The real bollox is the expectation of shoe-horning all aspects of human life into some mechanistic scientific mould. We humans are flakey and science does have its limits.

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[Post Notes:

Expert reactions here.

All I’m adding to this debate is it whilst it is pseudoscience, that doesn’t mean it’s not valuable or useful, especially if you’re open minded, understand how to treat the myriad of subtleties, and the procedure is not being spun simplistically for dishonest commercial reasons. See @DeeVeeBee contribution.

And as well as the original discrediting of NLP – commercially interested pseudoscience – LP itself has been debunked and challenged recently. Some of these are referred to in the expert reactions above, but provided here thanks to @ssppeerroo

Skeptics Dictionary debunking of LP
Advertising standards adjudication.
Original promotional material (since taken down from the web).

My own points unchanged. About Pseudoscience / NLP / LP / CFS / ME generally, not about LP & ME specifically.]

Over the course of the last couple of days BBCFour TV showed:

Tilda Swinton (June 2017) as Gertrude Bell in Letters from Baghdad

@RoryStewartUK (2010) Legacy of Lawrence of Arabia Episode 1 and Episode 2

These caught my attention because apart from her association with T E Lawrence, Bell is of local interest and I’m guessing showing the one provided an opportunity to re-show the other, older documentary. The significance of “the Middle East” as a ubiquitous issue for UK, US & European politics is reason enough to take the lessons of Bell and Lawrence seriously. Like Rory I’ve been fascinated by TEL since childhood, read just about everything by or about him and visited UK and Jordanian locations of his life. Bell I’ve only known by association and general knowledge until recently moving back to living not far from her Redcar home.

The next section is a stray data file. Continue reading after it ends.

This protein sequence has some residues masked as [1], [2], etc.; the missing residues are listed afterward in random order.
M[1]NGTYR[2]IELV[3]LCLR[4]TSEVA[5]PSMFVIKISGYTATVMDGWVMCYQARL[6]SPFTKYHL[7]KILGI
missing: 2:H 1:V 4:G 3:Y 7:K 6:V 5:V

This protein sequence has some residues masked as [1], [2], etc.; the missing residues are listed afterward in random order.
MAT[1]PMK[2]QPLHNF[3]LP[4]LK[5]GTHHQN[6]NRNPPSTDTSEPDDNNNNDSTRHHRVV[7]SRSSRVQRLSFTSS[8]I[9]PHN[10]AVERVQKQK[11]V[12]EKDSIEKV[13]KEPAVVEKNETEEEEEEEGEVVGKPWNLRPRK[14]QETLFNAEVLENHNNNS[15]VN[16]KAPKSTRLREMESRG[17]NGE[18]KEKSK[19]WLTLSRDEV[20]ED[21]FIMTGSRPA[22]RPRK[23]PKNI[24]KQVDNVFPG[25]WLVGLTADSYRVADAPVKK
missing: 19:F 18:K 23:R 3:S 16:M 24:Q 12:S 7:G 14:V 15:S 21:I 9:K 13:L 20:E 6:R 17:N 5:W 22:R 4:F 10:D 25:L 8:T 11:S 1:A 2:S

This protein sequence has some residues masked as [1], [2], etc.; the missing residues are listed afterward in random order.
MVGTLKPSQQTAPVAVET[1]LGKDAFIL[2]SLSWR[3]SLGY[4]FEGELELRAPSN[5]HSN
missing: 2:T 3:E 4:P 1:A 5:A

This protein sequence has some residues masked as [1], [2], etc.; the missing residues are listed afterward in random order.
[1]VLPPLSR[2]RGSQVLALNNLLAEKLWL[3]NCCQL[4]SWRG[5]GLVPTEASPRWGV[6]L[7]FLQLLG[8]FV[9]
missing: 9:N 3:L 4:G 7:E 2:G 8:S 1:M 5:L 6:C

In fact it was that moving around, US and Norway and back to the UK that meant I missed Rory’s documentary first time around. It was 2012/2013 before I picked-up on Alan Little’s Lawrence Man & Myth and Scott Anderson’s Lawrence in Arabia and the fact that US-led operations in Iraq were drawing on TEL’s contributions to working with Arabs, and perhaps taking them perhaps too prescriptively rather than simply learning his lessons.

Somehow since then I also managed to miss the critically panned Werner Herzog / Nicole Kidman Queen of the Desert

Anyway, this is just a link-gathering post for now. The Asymptote to Asymptote title is a quote from TEL used by Rory illustrating TEL’s overly flowery classical language in Seven Pillars of Wisdom. He was a classics scholar of course, and I still find his poetic writing very relevant – both content and style – to my epistemological and humanist agendas, despite the original interest like everyone else in the flawed visionary hero.  It was also instrumental in my seeing barriers broken between the practical military engineering and a man of letters – in some small way not unlike C P Snow’s Third Culture.

Full on-line copy of Seven Pillars here.

The irony is that the choice of the word asymptote in the quote is self-deprecating in a later quote where he admits he’s using it inaccurately in its true mathematical sense. He is of course talking about the perennial swing between binary extremes that dominates any more subtle discourse. More truth in literature than scientific fact.

Their thoughts were at ease only in extremes.

They inhabited superlatives by choice.